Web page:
After a two day travel of hard driving, and the children peeing in milk cartons to not waste time, we all arrive at our destination, tired but excited.
Our family is not the most well versed in techniques of “setting up camp” but we gave it our best shot and were finally ready for our first night’s sleep under the big sky.
When on a trip, I’m not sure which has to pee more dogs, or children. Anyway, it was my little black schnauzers turn. She is very good about staying close, especially in strange places but I always walk with her and let her meander about. Finding the right spot is difficult sometimes. I have always wondered what scent she is sniffing to find.
Thinking she should be back by this time, I started walking in the direction I thought she had gone, down a little slope. As I look up, I see her bounding up the hill. Something is different this time; she is acting a little strange. But as usual she leaps into my arms as she always does. As I hold her, I notice there is liquid running from her fur in front onto my shirt. She must have crossed a little creek down below while searching. As we walk back to the tent, I stroke her fur trying to calm her. She seems a little agitated. Schnauzers are high strung, as we all know.
The kids were in the tent, playing games and disgruntled was reading. All storms are preceded by calm. As I approach, everybody comes bailing out of the tent, grabbing their noses. There are not enough adjectives to describe the scene that ensued. Gagging and flaying themselves about as though they had apoplexy; I’m wondering what the blank is going on? They are all staring at me and pointing at Bailey.
Have you guessed what happened? Yes, Bailey got a full spray from an angry skunk on the front of her face and chest. One can only laugh at this, because people with Parkinson’s lose their sense of smell. I’m not sure who the joke is on me, my family or Bailey, but we laugh!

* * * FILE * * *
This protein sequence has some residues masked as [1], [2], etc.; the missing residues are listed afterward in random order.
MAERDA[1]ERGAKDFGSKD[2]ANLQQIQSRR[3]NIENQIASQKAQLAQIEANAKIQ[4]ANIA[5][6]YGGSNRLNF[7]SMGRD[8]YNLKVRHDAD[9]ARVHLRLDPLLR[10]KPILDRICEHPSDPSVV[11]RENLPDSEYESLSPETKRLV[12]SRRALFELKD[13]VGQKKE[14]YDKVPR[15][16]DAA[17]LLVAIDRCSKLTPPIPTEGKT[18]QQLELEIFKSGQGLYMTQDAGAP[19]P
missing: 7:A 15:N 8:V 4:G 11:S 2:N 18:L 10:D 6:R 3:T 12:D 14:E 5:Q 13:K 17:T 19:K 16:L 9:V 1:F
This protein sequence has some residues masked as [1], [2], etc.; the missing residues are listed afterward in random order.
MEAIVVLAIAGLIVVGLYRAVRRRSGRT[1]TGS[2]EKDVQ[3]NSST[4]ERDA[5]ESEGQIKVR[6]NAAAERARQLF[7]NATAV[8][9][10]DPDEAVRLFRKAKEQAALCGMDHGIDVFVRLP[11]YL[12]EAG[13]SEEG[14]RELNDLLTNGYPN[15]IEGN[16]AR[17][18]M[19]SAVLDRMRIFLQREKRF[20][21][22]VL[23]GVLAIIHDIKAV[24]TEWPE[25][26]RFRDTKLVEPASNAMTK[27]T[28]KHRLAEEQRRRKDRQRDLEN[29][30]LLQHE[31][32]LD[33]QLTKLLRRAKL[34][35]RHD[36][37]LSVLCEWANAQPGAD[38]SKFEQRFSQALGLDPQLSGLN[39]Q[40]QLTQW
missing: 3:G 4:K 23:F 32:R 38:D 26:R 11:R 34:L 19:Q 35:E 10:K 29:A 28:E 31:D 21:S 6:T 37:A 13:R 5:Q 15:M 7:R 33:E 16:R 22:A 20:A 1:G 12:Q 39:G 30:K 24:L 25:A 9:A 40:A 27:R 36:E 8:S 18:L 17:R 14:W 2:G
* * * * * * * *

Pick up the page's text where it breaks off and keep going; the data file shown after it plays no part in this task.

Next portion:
by mike obrien
Worth the Cold
We were camping at Madison Junction. It will be a great 7 days as long as I don’t mention the treasure. My wife hates it when I talk about the treasure. I wouldn’t say I was a fanatic, just love the idea of it. Our friends also came camping with us none of which have heard of the treasure before. Their kids 10-11 and 12 would joke with me, coming back from the restroom they would ask if I’ve found the treasure yet. (haha)
There was something I wanted to see one late afternoon so I had my wife drop me off at the lot near the fairy falls trailhead. My friend also wanted to go on this adventure and so did his kids. I think my buddy brought his kids because he was sick of them playing their video games, even little Chris spent most of his time texting, oblivious to the sights around him.
By the time we reached the falls I had the kids and my buddy deep into the treasure, after spending an hour or so looking around, we decided to head back. We took the fountain flat trail toward Ojo Caliente. This trail was easy but long. We started to worry because we thought we were close to the end of this trail but a girl we stopped on her bicycle told us we had two more miles to go. We had been gone for about 3 hours now and our wives would for sure be upset. We finally reached Ojo Caliente and then realized we were still 4 miles from Madison Junction. It was 8:30 pm now, we were in good spirits, safe but still had a long walk. What we didn’t know was that our wives had already called 911 and reported us missing to the rangers.